From there, it looked to be a classic Lorenzo performance at Mugello, the Movistar Yamaha rider pushing hard to make a break. That proved impossible, with Marc Marquez soon slotting in behind Lorenzo after dispensing with a feisty Iannone.

For a long while it looked like we were in for another Marquez masterclass, with the championship leader waiting for his moment to strike. But the attack did not come. Marquez was having trouble just matching the pace of Lorenzo, especially on new tires.

The Repsol Honda man was also wary of his experience here last year, when he crashed out during the race. He had been cautious all weekend, and did not want to risk it all in the early laps trying to get past Lorenzo. As Lorenzo pushed, Marquez was starting to have trouble, the front tire threatening to fold on him in the middle of the race.

With seven laps to go, as the tires started to wear, Marquez started to close on Lorenzo, but once again, thoughts of 2013 clouded his mind. This was the same point at which he crashed out last year, just after passing Pedrosa and closing on Lorenzo, and he had no intention of that happening again.

“I had the same feeling as last year, the rear felt a bit light, so I was a bit careful,” Marquez said.

Not so careful he wasn’t prepared to attack, however. Marquez got the drive out of the final corner, and slid past along the straight. He had to work hard to get it stopped, though, as Lorenzo demonstrated just how much better the braking of the Yamaha M1 had become.

Lorenzo chased Marquez down and returned the favor at the end of the next lap, drafting past Marquez along the front straight. This time it was Lorenzo’s turn to run wide, Marquez slipping underneath, but Lorenzo would not be denied, retaking the lead a few corners later.

It was the opening salvos of what turned into a full scale war. For the rest of the race, Marquez and Lorenzo swapped blows and places, neither holding the upper hand. Marquez’s aggressive passing was returned with interest, Lorenzo showing the kind of fight he had not displayed since he was in the 250’s.

It is no secret that there is little love lost between the two Spaniards, and neither man was prepared to give the other any quarter. It made for a scintillating battle: hard, vicious, but entirely clean. Lorenzo made a couple of passes that drew admiration even from men wearing Honda shirts, and seemed set to break Marquez’s victory streak.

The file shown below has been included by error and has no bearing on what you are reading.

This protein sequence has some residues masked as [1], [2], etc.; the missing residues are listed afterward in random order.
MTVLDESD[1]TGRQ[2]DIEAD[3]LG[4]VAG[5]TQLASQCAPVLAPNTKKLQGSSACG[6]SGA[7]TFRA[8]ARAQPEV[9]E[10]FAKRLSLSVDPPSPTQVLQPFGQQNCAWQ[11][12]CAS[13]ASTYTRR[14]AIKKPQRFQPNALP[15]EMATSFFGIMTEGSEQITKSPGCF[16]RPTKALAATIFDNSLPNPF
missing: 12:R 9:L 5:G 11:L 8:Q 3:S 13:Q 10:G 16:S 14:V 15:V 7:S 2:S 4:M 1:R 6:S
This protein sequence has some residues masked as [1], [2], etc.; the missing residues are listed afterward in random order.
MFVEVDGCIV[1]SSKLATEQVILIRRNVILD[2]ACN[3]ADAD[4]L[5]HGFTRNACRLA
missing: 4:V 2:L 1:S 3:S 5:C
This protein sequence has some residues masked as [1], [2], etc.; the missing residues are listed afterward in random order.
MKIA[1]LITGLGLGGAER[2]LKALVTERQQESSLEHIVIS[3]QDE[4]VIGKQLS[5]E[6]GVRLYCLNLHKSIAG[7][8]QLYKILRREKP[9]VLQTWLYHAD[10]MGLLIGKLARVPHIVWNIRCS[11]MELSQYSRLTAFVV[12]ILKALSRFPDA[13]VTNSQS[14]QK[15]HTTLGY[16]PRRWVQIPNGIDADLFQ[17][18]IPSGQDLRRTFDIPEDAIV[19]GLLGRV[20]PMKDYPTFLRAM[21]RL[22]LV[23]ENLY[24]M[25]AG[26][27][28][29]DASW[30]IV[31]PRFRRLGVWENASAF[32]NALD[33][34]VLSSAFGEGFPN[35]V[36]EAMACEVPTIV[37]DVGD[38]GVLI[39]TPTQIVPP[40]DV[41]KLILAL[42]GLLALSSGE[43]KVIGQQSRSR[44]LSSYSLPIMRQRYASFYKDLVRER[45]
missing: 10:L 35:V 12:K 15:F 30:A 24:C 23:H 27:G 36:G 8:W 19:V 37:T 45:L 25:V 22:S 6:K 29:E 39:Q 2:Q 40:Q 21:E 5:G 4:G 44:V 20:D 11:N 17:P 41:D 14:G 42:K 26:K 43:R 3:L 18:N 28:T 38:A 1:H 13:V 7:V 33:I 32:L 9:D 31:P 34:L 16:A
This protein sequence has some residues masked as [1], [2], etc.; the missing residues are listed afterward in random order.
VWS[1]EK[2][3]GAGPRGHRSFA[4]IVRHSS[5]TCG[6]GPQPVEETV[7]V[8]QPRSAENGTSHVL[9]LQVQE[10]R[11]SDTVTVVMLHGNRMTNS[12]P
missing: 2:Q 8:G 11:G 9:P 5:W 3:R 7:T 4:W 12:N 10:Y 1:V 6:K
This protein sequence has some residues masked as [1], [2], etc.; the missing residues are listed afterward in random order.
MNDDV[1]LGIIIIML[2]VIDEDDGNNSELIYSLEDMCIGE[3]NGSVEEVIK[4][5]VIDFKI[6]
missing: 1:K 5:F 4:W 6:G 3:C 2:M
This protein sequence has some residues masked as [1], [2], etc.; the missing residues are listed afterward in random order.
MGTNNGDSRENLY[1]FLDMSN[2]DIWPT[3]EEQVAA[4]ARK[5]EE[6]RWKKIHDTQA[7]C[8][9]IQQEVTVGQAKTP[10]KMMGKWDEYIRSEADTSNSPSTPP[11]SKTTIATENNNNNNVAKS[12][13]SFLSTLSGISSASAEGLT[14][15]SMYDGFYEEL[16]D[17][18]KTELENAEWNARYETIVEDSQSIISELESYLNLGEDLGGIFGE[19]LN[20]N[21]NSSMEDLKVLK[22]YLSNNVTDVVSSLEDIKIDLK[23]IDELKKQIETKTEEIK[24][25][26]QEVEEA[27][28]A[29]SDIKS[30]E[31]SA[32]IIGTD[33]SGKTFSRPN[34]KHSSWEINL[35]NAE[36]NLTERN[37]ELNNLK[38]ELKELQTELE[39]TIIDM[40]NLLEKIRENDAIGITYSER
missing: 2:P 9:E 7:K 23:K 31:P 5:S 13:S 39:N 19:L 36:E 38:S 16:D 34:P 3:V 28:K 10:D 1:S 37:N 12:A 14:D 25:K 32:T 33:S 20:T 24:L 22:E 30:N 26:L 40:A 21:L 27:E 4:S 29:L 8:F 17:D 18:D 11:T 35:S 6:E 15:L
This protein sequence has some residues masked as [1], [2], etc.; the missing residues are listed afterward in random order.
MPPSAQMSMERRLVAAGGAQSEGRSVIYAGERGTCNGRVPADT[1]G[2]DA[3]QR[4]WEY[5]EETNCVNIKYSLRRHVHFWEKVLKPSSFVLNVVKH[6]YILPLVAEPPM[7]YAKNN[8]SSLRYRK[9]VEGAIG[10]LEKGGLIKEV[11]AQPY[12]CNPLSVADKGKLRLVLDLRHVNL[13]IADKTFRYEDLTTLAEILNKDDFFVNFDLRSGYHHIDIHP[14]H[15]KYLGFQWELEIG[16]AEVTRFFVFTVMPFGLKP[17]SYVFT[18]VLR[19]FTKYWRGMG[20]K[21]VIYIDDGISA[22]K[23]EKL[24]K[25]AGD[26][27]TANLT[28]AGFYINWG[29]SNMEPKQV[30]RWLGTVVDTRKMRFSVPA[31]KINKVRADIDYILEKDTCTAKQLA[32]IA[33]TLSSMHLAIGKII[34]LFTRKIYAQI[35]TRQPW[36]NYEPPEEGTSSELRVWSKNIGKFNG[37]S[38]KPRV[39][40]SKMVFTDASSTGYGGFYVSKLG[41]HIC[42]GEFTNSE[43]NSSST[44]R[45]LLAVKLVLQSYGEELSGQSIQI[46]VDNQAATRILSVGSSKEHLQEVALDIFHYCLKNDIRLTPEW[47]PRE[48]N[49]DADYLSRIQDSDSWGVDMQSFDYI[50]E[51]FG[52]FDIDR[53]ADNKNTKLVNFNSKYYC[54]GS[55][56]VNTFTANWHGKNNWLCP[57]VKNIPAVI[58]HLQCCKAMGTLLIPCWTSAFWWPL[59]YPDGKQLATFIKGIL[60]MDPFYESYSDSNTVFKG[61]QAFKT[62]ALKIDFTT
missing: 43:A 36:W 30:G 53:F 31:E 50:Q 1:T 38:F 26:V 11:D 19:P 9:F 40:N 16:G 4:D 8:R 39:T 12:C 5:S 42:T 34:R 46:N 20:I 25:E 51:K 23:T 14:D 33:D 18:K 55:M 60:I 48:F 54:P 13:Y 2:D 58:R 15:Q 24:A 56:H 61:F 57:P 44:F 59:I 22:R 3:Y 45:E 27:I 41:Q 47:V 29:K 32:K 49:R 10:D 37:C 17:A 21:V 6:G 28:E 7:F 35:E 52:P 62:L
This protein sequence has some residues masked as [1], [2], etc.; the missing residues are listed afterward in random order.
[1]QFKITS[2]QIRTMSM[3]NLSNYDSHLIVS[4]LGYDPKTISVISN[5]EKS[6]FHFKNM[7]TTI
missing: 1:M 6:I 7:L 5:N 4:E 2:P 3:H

In the end, Marquez seized control, though it took him all he had. It took him “a great last lap,” Marquez said, but in the end, he prevailed. He passed Lorenzo on the straight going into the final lap, then held off the barrage of attacks that Lorenzo flung at him.

The right line out of the final corner, and he took victory, his sixth in a row, making it a clean sweep of poles and wins so far this season. It was an impressive win, but it was very much the toughest of the year.

In the end, the win had been down to a gearing change, Marquez explained. His crew had altered sixth gear to make it run a little longer, allowing him to use the slipstream to his advantage. That speed advantage allowed him to first draft past Lorenzo, and then hold him off along the final straight.

It served as a warning to Marquez, however. Barcelona is another track where Yamahas have done well, and Lorenzo has won the last two in a row. In two weeks’ time, Lorenzo will be even fitter, and put up even more of a fight.

The prospect of yet another head-to-head battle is a mouthwatering prospect. On the evidence of Mugello, the era of total Marquez dominance is over, with the Repsol Honda man having to fight all the way from now on. Of course, that doesn’t mean he will stop winning.